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The Macaulay Honors College

The Macaulay Honors College (MHC) is not affiliated with the Thomas Hunter Honors Program. For more information about the MHC, please visit the Macaulay Honors College website.

 

Honors Colloquia - Spring 2019

Click on a course name to read a description.

Course Name
Course Number/Section
Reading List
The Art and Science of Anatomy
HONS 2011G/01 To be posted
Ships, Seafaring, and Mediterannean Civilization, 3000 BC-1000 AD: Nautical Archaeology in Context
HONS 2011S/01
To be posted
Love in Early Modern European Philosophy and Literature
HONS 2011Y/01
To be posted
Integrating the Irrational
HONS 20152/01
To be posted
Sources of Contemporary Thought
HONS 30179/01 To be posted
Interdisciplinary Independent Study HONS 30199/01 TBD
Advanced Interdisciplinary Study HONS 49151/01 TBD

 

All course materials can be purchased at Shakespeare & Co. Booksellers, located at 939 Lexington Avenue.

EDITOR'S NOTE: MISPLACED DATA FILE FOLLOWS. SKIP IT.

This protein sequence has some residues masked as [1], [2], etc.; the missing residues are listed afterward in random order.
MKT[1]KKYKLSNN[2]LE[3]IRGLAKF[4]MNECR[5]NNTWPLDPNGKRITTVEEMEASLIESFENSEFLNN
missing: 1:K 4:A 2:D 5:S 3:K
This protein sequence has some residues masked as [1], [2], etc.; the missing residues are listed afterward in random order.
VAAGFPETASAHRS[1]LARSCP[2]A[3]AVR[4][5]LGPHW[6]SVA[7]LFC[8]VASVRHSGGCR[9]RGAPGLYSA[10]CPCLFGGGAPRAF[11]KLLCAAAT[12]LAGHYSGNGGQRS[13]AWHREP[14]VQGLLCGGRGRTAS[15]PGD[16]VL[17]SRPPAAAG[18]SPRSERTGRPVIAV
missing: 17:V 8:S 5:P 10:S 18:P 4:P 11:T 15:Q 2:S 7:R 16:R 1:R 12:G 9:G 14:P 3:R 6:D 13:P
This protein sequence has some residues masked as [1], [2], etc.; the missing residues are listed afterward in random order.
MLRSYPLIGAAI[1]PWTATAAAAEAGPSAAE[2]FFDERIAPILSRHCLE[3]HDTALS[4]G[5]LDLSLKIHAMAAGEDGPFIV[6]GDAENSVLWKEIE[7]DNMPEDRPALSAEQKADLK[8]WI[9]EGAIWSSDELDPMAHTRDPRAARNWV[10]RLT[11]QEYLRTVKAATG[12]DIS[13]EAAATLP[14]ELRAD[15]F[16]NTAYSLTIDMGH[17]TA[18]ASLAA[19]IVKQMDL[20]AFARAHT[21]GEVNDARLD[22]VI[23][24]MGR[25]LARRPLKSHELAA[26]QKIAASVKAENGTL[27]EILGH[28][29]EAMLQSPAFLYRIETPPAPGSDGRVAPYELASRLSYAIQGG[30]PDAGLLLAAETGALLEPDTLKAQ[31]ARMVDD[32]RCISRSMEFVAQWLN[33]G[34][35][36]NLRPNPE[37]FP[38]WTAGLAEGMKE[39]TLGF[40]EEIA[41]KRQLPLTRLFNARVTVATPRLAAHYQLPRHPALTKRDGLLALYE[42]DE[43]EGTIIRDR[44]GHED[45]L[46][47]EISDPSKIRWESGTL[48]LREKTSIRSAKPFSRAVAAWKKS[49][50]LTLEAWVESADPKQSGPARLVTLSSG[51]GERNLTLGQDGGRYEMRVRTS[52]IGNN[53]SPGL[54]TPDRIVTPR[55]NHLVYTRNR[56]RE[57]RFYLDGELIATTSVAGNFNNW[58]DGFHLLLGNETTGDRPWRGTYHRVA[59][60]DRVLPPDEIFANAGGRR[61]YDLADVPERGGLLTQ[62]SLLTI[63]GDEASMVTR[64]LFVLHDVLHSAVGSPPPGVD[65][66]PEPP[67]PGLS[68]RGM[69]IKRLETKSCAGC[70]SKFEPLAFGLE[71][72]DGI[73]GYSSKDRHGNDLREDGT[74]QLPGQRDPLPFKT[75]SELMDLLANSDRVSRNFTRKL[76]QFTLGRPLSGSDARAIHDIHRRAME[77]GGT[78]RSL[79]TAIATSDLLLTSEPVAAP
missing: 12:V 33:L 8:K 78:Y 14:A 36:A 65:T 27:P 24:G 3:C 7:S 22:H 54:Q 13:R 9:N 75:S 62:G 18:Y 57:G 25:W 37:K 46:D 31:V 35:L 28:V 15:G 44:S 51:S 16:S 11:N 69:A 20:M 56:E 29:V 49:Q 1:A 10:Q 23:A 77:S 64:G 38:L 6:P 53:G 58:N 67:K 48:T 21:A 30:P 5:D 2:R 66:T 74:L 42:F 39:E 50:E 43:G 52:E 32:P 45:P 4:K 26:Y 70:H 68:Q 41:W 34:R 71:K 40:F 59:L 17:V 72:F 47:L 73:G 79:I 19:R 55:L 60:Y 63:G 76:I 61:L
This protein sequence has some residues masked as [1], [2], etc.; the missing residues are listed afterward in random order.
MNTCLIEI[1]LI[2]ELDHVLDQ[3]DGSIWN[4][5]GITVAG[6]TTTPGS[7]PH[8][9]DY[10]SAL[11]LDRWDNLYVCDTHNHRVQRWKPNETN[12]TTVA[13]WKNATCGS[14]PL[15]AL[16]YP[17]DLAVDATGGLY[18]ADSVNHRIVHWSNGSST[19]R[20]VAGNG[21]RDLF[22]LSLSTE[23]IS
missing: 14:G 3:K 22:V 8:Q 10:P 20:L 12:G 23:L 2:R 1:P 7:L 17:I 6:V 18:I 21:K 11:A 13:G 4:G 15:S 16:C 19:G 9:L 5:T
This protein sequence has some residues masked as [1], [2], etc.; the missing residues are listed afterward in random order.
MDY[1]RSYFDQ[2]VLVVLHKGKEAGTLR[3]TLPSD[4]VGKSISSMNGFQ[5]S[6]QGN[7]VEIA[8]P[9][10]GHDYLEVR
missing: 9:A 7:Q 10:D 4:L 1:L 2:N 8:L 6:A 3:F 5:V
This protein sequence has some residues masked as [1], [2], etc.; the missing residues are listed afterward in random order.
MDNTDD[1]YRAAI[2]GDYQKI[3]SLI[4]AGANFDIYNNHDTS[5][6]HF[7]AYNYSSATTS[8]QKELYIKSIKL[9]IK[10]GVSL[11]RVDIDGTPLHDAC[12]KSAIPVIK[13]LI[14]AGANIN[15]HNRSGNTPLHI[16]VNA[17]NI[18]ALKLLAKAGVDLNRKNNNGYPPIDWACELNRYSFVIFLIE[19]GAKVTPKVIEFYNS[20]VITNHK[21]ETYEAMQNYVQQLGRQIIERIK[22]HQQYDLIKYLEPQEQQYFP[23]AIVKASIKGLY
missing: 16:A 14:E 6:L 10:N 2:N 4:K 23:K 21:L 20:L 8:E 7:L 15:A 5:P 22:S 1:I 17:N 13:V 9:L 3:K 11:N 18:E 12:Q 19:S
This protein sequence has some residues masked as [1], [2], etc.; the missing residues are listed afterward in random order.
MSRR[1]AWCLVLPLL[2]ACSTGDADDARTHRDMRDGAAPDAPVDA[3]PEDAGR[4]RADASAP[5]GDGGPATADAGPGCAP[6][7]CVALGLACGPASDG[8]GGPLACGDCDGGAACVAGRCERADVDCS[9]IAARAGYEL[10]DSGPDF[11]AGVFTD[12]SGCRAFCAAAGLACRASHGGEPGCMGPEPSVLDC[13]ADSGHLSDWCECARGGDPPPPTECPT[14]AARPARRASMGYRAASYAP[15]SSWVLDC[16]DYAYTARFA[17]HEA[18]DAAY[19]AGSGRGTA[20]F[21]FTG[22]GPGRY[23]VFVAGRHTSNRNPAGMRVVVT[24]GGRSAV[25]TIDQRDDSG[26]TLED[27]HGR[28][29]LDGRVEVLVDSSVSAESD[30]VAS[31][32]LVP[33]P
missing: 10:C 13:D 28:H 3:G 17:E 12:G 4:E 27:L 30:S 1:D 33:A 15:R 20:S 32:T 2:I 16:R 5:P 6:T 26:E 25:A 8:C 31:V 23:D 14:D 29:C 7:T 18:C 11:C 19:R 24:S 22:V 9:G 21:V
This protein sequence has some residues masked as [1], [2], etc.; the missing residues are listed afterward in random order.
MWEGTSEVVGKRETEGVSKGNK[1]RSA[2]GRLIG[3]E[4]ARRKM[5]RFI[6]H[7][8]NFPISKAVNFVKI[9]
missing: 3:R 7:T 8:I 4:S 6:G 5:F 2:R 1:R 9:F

Course Descriptions

 

The Art and Science of Anatomy

Professor Roger Persell (Biological Sciences)

 

HONS 2011G
Tuesdays; 10:00-12:30 p.m.
Room 926C HN
3 hours, 3 credits

 

How do we sense silently what someone else is feeling? Organisms convey meaning behind feelings and emotions by manipulating their anatomy, the intensely subtle positions and movements of our musculoskeletal systems.  In this course, we will explore how "anatomy", our interior structure, underlies the meanings of our surface perceptions. Freud famously proposed an "anatomy of the mind" to expose deeper truths about human behavior. Currently, the New York Times presents an "anatomy of a scene" to display how a filmmaker creates the emotional impact of cinema.